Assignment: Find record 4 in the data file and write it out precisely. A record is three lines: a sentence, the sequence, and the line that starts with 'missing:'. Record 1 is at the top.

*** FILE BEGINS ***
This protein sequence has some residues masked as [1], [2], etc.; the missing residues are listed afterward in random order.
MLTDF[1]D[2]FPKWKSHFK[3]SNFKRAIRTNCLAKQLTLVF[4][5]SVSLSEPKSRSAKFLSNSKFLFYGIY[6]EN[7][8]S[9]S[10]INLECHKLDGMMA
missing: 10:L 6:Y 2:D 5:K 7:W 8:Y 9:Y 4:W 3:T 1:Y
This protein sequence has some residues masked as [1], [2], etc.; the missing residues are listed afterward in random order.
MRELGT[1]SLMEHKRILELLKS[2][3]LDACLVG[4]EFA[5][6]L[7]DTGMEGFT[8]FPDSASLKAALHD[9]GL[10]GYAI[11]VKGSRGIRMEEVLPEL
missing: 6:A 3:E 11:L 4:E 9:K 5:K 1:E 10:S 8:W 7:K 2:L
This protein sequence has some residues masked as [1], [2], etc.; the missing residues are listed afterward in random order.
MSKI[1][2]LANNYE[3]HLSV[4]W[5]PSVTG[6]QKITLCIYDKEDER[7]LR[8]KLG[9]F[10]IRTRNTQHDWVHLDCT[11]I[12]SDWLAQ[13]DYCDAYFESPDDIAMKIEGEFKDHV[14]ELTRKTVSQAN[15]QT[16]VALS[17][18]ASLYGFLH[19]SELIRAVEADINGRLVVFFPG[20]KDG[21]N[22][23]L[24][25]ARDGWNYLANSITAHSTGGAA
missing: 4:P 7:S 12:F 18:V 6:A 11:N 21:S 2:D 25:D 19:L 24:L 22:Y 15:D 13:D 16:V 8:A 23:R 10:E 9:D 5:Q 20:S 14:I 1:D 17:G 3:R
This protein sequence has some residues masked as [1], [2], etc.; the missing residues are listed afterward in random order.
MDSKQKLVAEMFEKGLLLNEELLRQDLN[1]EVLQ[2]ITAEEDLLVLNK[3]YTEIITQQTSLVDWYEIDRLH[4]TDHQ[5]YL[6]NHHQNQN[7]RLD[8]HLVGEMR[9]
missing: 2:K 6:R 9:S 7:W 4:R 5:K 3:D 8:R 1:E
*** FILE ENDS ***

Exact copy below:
This protein sequence has some residues masked as [1], [2], etc.; the missing residues are listed afterward in random order.
MDSKQKLVAEMFEKGLLLNEELLRQDLN[1]EVLQ[2]ITAEEDLLVLNK[3]YTEIITQQTSLVDWYEIDRLH[4]TDHQ[5]YL[6]NHHQNQN[7]RLD[8]HLVGEMR[9]
missing: 2:K 6:R 9:S 7:W 4:R 5:K 3:D 8:R 1:E